• cleared routes;
    • route duration (i.e., speed);
    • route length (i.e., distance);
    • operator policy or business objectives (i.e., avoidance of severe turbulence);
    • government regulations (i.e., Minimum Equipment Lists);
    • low turbulence;
    • fuel economy;
    • total route cost; and
    • safety.

In one embodiment, the plan operations feature 140 presents a default order of ranking parameters based on preferred conditions set in the user profile 250. The traveler 110 then has the opportunity to re-select or verify the preferred order. Alternatively, the plan operations feature 140 could be configured to simply rank the available routes based on pre-set default conditions without any input from the traveler 110.

Assuming that there are routes available between the entered location pair, the plan operations feature 140 analyzes and synthesizes the information received from the personalization database 200, the geographical-navigational database 300 and the weather database 400 to generate a list of potential routes between the location pair entered by the traveler 110. The plan operations feature 140 then ranks the available routes (according to the preferences set by the traveler 110) based on criteria including:

    • current weather conditions;
    • current airspace conditions;
    • predicted weather conditions;
    • external criteria or filters (e.g., business objectives, aircraft availability or crew scheduling);
    • other current operational parameters;
    • user profile; and
    • projected airspace conditions (including weather events).

In one embodiment, the plan operations feature 140 includes a statistical and/or historical analysis of relevant factors when ranking the available routes. In particular, statistical analysis is preferably used to determine or predict a future change in playbook (e.g., departure routes, approach, runway configuration, etc.) based on current conditions and/or current predictions. Stated differently, the plan operations feature 140 considers a statistically significant sample of what occurs in response to certain events locally or nationally in order to generate an appropriate ranking for the entered location pair. Such a statistical analysis could include the following:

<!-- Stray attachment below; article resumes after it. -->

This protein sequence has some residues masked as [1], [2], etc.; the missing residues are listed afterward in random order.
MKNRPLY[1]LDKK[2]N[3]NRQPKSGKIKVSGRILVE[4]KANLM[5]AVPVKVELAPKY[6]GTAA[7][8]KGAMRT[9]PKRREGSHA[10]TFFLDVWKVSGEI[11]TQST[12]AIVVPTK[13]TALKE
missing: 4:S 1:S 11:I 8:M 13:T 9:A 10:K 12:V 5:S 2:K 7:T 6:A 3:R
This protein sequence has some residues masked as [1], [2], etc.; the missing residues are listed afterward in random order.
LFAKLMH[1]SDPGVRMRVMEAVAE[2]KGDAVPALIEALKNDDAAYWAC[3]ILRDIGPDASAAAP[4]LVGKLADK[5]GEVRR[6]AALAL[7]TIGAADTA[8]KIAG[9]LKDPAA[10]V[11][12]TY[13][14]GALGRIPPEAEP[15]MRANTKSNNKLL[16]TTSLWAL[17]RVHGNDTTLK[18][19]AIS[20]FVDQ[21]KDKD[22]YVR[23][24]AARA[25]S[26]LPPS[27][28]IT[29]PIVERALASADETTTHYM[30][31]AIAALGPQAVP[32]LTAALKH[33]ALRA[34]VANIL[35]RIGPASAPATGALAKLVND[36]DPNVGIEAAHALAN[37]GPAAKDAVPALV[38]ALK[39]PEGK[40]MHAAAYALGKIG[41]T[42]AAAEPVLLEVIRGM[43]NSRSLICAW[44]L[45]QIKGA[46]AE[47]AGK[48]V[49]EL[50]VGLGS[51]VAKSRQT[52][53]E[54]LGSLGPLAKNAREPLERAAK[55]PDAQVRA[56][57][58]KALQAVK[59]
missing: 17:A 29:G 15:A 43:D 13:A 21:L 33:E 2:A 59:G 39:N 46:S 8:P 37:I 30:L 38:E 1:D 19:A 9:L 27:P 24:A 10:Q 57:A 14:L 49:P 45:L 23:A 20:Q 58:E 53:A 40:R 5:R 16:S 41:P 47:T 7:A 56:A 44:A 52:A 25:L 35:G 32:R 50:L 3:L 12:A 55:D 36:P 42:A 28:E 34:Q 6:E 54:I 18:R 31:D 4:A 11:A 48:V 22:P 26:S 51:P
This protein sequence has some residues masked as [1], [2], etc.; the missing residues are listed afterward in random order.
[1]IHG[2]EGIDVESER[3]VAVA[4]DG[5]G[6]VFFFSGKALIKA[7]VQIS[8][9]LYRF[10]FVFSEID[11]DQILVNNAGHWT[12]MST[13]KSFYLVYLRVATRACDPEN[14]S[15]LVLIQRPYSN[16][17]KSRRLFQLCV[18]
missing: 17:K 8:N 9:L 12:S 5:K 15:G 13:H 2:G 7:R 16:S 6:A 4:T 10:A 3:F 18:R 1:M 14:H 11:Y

• flow analysis of demand and capacity at the departure or destination airport(s) or other airports in the region;
    • predicted traffic flow at arrival and departure points;
    • historical delay generally at arrival and departure airports in view of the projected weather conditions;
    • historical impact of changing a flight plan (e.g., cost analysis), such that a comparison is made between, for example, routes flown and routes cleared;
    • analysis of airport acceptance and departure rate(s);
    • route frequency flown by specific classes of equipment;
    • the frequency a particular route is flown when certain weather is predicted for that route;
    • historical and projected routing options (i.e., re-routes) and delays associated therewith;
    • projected change in runway, departure and/or arrival configurations;
    • projected change in operational traffic flow;
    • ensemble considerations based on re-routing;
    • traffic spill-over impacts; and
    • flow-constrained airspace restrictions.

The statistical analysis may be applied directly to the route ranking, such that the listed routes are also weighted based on the statistical results. Alternatively, the statistical results may be presented to the traveler 100 as additional information regarding the route selection. That is, the plan operations feature 140 may present a ranked list of routes, filtered according to the input criteria, along with some form of visual statistical indication about one or more of the route listings as obtained from the performed statistical analysis.

In one embodiment, the plan operations feature 140 does not exclude any potential route or flight path for any reason. The routes generated by the plan operations feature 140 may or may not be listed in the UserRoutes table 264 in the user profile 250. In the event that there are no acceptable routes to present to the traveler 110, the plan operations feature 140 will request that the traveler either re-select the ranking preferences and/or enter a different location pair (see FIG. 8).